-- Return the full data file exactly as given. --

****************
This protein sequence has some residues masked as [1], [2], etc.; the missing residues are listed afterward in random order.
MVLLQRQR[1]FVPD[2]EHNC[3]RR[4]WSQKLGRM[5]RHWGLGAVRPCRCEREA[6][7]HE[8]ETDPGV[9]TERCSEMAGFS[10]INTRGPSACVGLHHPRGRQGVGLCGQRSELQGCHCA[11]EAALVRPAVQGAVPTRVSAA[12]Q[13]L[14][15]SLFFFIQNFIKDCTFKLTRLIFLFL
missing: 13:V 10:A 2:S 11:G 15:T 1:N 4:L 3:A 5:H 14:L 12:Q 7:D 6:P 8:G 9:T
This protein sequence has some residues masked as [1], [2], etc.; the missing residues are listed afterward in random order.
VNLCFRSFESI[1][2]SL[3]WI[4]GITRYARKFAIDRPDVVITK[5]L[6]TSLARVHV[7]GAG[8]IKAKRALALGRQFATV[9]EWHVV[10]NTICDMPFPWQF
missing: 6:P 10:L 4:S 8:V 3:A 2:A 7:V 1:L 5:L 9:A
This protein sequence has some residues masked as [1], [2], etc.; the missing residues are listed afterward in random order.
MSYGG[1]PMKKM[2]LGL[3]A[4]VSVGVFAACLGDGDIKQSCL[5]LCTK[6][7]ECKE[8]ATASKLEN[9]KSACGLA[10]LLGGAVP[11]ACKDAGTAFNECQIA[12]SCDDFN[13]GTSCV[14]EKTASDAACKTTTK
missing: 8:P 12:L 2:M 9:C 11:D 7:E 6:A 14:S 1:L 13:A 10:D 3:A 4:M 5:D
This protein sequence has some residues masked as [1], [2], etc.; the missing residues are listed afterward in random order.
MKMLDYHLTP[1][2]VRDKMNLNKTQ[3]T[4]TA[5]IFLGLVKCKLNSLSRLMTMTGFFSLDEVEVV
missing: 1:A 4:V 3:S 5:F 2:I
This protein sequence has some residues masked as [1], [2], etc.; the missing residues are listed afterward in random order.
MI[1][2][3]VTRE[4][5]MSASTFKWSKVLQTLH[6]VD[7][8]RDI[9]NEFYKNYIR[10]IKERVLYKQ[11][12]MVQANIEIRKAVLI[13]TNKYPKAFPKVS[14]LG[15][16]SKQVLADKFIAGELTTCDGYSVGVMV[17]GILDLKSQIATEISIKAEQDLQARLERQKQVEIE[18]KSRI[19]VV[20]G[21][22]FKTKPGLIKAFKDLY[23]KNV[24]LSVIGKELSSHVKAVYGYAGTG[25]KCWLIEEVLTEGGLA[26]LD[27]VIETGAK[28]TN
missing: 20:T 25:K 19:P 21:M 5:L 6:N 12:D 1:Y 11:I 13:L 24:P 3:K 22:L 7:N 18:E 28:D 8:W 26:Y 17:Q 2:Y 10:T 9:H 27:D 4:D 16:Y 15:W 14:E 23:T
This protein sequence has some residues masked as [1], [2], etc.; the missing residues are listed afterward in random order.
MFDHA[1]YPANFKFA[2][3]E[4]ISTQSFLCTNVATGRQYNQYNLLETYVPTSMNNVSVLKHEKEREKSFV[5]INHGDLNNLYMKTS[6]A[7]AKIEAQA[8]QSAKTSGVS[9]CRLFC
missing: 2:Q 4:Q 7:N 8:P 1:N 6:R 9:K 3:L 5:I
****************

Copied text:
This protein sequence has some residues masked as [1], [2], etc.; the missing residues are listed afterward in random order.
MVLLQRQR[1]FVPD[2]EHNC[3]RR[4]WSQKLGRM[5]RHWGLGAVRPCRCEREA[6][7]HE[8]ETDPGV[9]TERCSEMAGFS[10]INTRGPSACVGLHHPRGRQGVGLCGQRSELQGCHCA[11]EAALVRPAVQGAVPTRVSAA[12]Q[13]L[14][15]SLFFFIQNFIKDCTFKLTRLIFLFL
missing: 13:V 10:A 2:S 11:G 15:T 1:N 4:L 3:A 5:H 14:L 12:Q 7:D 6:P 8:G 9:T
This protein sequence has some residues masked as [1], [2], etc.; the missing residues are listed afterward in random order.
VNLCFRSFESI[1][2]SL[3]WI[4]GITRYARKFAIDRPDVVITK[5]L[6]TSLARVHV[7]GAG[8]IKAKRALALGRQFATV[9]EWHVV[10]NTICDMPFPWQF
missing: 6:P 10:L 4:S 8:V 3:A 2:A 7:V 1:L 5:L 9:A
This protein sequence has some residues masked as [1], [2], etc.; the missing residues are listed afterward in random order.
MSYGG[1]PMKKM[2]LGL[3]A[4]VSVGVFAACLGDGDIKQSCL[5]LCTK[6][7]ECKE[8]ATASKLEN[9]KSACGLA[10]LLGGAVP[11]ACKDAGTAFNECQIA[12]SCDDFN[13]GTSCV[14]EKTASDAACKTTTK
missing: 8:P 12:L 2:M 9:C 11:D 7:E 6:A 14:S 1:L 13:A 10:D 3:A 4:M 5:D
This protein sequence has some residues masked as [1], [2], etc.; the missing residues are listed afterward in random order.
MKMLDYHLTP[1][2]VRDKMNLNKTQ[3]T[4]TA[5]IFLGLVKCKLNSLSRLMTMTGFFSLDEVEVV
missing: 1:A 4:V 3:S 5:F 2:I
This protein sequence has some residues masked as [1], [2], etc.; the missing residues are listed afterward in random order.
MI[1][2][3]VTRE[4][5]MSASTFKWSKVLQTLH[6]VD[7][8]RDI[9]NEFYKNYIR[10]IKERVLYKQ[11][12]MVQANIEIRKAVLI[13]TNKYPKAFPKVS[14]LG[15][16]SKQVLADKFIAGELTTCDGYSVGVMV[17]GILDLKSQIATEISIKAEQDLQARLERQKQVEIE[18]KSRI[19]VV[20]G[21][22]FKTKPGLIKAFKDLY[23]KNV[24]LSVIGKELSSHVKAVYGYAGTG[25]KCWLIEEVLTEGGLA[26]LD[27]VIETGAK[28]TN
missing: 20:T 25:K 19:P 21:M 5:L 6:N 12:D 1:Y 11:I 13:L 24:P 3:K 22:L 7:N 18:E 28:D 8:W 26:Y 17:Q 2:Y 10:T 9:H 27:D 4:D 16:Y 15:W 14:E 23:T
This protein sequence has some residues masked as [1], [2], etc.; the missing residues are listed afterward in random order.
MFDHA[1]YPANFKFA[2][3]E[4]ISTQSFLCTNVATGRQYNQYNLLETYVPTSMNNVSVLKHEKEREKSFV[5]INHGDLNNLYMKTS[6]A[7]AKIEAQA[8]QSAKTSGVS[9]CRLFC
missing: 2:Q 4:Q 7:N 8:P 1:N 6:R 9:K 3:L 5:I